Another post about sipping like an Italian, or as I call it, "What I Did On Vacation." This time, I'm going to tell you how to make a Spritz. If you want to sip like they do in Italy, you've got to know about this drink. I was alerted to its existence by a Winey Friend who was in Italy just before we were, so I was prepared to look for it. But as I soon found, you don't need to look far. It's on nearly every menu there, but in different areas of the menu. For instance, one restaurant could have it listed under the aperitif (before the meal) section. Another could have it listed under cocktails. And a few of them had it listed with the soft drinks. (Quick soft drink aside here: if you order coke, ask for "American champagne". It'll get a laugh out of your server and show them that yes, you know that you are American, that you have a sense of humor and that you still want it anyway. Personal experience here.)

Spritz originated in Venice, but you can find it anywhere you go in Italy. Don't confuse it with a wine spritzer, which is wine mixed with seltzer (and considered by some to be a waste of wine - why DILUTE it, for heaven's sake?). The Winey Son and I enjoyed many of them (ahem) on the very hot June and July days and nights we spent in Italy.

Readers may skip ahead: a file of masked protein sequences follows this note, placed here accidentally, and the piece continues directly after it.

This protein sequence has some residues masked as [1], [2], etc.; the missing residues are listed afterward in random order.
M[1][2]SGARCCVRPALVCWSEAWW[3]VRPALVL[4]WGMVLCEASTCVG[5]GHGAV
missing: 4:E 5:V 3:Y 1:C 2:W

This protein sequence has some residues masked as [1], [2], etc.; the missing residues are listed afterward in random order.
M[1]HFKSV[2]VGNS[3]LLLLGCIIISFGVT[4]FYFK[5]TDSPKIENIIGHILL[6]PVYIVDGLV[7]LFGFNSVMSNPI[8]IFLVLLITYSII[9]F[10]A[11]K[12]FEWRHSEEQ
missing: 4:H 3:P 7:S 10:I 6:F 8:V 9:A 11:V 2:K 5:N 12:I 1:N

Italian menu listing for Spritz
 Spritz listing on a menu - grouped
this time with cocktails. 
bottle of Aperol
The Winey Mom's brand
new bottle of Aperol. 
The basic ingredients for a Spritz are Prosecco (Italian white sparkling wine), Aperol (an Italian aperitif, a liqueur with a bitter orange taste) and seltzer water. Whenever we had it, it was garnished with orange slices. Typically, you'd use a dry Prosecco, as opposed to the sweet variety (but it might be fun to experiment sometime!). There are other liqueurs you can use to make a Spritz (Campari, for one), but the ones we had were all made with the bright red Aperol. So as soon as we hit the USA, I headed out for a bottle of Aperol (don't buy it in Italy, it'll just make your suitcase heavier and it's easy to find here) and some Prosecco (whatever brand you like - but since I was mixing it to make a Spritz, I kept my price point to under $15, which is easy to do). I usually have some club soda hanging around, so I used that.